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Acta Neuropathol. 1999 Sep;98(3):295-303.

Microinfarction as a result of hypertension in a primate model of cerebrovascular disease.

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  • 1Department of Anatomy and Neurobiology, Boston University School of Medicine, MA 02118, USA.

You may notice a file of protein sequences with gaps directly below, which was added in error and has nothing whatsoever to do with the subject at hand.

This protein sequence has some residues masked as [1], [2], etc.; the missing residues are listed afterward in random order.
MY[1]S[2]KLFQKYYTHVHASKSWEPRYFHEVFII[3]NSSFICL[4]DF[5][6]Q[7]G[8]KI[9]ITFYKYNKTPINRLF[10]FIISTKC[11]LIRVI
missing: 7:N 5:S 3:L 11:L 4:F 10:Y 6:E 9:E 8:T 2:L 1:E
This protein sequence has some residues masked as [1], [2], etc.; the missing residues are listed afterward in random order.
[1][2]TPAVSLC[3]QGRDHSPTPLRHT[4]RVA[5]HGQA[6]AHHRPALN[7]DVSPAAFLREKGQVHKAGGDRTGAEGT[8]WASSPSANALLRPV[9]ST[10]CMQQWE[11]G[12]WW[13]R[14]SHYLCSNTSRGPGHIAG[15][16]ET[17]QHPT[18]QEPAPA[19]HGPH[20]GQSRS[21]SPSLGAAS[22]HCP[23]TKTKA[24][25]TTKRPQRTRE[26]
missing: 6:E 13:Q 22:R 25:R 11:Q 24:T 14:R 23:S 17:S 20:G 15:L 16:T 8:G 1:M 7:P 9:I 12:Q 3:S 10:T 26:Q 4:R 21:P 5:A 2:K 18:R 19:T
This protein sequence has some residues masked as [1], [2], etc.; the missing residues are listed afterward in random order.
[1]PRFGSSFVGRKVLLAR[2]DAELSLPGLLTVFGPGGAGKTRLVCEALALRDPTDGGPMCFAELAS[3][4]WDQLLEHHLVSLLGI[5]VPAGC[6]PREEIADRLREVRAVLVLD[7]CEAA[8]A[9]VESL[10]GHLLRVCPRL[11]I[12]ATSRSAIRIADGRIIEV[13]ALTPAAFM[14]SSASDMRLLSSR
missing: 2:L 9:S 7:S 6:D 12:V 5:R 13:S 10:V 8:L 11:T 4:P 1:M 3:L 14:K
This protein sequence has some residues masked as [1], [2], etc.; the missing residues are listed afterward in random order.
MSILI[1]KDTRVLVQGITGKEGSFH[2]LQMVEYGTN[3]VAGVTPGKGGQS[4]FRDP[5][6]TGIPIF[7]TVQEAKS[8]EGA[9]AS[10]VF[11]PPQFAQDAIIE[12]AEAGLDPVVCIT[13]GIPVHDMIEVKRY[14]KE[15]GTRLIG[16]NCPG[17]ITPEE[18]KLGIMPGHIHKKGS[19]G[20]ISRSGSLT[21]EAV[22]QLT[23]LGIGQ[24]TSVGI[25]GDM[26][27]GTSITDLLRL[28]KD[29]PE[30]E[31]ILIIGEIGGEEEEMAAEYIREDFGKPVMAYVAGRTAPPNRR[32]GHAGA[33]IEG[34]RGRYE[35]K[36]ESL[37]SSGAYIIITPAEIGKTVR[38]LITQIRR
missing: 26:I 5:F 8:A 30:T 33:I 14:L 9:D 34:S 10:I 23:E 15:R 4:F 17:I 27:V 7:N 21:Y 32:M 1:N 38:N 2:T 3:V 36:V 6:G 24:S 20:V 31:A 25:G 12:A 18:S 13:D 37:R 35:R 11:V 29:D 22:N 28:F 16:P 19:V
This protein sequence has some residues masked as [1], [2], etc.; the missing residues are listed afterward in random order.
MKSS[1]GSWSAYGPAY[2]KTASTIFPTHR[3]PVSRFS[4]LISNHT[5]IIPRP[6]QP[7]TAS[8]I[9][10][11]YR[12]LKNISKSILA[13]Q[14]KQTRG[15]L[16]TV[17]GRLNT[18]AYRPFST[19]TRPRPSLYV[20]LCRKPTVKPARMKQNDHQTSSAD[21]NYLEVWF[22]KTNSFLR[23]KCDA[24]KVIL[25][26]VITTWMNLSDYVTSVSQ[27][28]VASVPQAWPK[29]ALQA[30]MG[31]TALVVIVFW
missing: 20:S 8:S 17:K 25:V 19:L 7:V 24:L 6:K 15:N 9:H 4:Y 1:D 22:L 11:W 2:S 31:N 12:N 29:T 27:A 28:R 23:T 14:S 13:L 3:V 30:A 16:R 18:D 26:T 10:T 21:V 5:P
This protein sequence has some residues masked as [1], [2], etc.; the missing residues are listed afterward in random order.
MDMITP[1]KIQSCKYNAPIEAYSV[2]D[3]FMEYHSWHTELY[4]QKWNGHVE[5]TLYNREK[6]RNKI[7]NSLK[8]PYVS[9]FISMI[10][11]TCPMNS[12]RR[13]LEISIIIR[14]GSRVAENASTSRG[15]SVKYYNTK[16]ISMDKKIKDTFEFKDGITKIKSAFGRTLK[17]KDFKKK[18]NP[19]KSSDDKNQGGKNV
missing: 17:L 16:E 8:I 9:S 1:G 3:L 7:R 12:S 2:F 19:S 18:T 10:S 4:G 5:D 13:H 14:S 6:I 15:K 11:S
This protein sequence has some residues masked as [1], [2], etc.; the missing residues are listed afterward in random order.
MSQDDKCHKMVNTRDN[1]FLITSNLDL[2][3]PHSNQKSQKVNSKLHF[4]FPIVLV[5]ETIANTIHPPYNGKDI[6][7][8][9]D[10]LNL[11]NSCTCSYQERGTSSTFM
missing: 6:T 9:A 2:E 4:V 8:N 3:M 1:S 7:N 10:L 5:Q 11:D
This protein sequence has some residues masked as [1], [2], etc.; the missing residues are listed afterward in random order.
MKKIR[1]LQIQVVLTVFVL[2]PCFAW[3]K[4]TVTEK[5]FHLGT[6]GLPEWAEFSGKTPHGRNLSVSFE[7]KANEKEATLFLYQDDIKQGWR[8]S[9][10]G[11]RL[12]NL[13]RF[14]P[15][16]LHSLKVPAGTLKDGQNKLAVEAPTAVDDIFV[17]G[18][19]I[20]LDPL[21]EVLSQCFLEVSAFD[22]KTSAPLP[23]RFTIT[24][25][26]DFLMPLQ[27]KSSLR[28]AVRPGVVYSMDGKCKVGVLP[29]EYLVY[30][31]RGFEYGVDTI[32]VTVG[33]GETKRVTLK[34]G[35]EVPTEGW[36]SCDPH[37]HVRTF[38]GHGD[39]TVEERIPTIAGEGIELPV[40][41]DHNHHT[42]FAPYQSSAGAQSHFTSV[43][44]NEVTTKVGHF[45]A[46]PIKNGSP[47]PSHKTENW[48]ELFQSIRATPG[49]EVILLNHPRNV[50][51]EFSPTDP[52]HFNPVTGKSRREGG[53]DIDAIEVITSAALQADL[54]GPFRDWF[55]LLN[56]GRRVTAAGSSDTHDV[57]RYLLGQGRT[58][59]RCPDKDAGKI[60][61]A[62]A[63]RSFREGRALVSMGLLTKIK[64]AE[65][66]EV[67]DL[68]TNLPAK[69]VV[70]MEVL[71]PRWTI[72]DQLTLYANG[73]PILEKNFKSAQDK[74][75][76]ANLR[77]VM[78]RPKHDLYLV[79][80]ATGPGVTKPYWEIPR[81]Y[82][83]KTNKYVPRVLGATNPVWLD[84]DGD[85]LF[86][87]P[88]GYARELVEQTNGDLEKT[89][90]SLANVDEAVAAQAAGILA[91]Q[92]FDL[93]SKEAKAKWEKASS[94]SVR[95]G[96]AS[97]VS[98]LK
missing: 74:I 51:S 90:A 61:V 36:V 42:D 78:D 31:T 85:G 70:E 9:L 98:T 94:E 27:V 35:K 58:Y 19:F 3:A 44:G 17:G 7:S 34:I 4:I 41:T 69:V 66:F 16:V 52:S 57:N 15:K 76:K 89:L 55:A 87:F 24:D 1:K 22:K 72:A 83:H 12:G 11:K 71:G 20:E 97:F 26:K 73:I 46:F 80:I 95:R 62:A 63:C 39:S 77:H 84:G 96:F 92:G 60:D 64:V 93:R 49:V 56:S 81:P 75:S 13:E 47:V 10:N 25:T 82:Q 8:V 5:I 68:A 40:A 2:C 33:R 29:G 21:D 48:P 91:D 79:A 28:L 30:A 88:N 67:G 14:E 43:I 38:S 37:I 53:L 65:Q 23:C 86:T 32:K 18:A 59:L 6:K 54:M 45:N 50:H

Ten adult cynomolgus monkeys were studied as a non-human primate model of hypertensive cerebrovascular disease. Seven were made hypertensive by surgical coarctation of the aorta and three served as unoperated controls. After survival periods of 8-30 months, the brains were serially sectioned and surveyed for neuropathological changes. The most conspicuous change was minute areas of microinfarction in the white and gray matter. The lesions were of irregular shape with an average maximum diameter of less than 0.5 mm. They were slightly larger in the gray than in the white matter and appeared to be of different ages. Their area of predilection was the white matter of the forebrain, with smaller numbers in the cerebral cortex and scattered lesions elsewhere in the forebrain, brain stem and cerebellum. These microinfarcts did not correspond to usually described lesions in the human brain in hypertension or in other animal models of hypertensive cerebrovascular disease. We suggest that they represent an early change in the natural history of hypertensive neuropathology.

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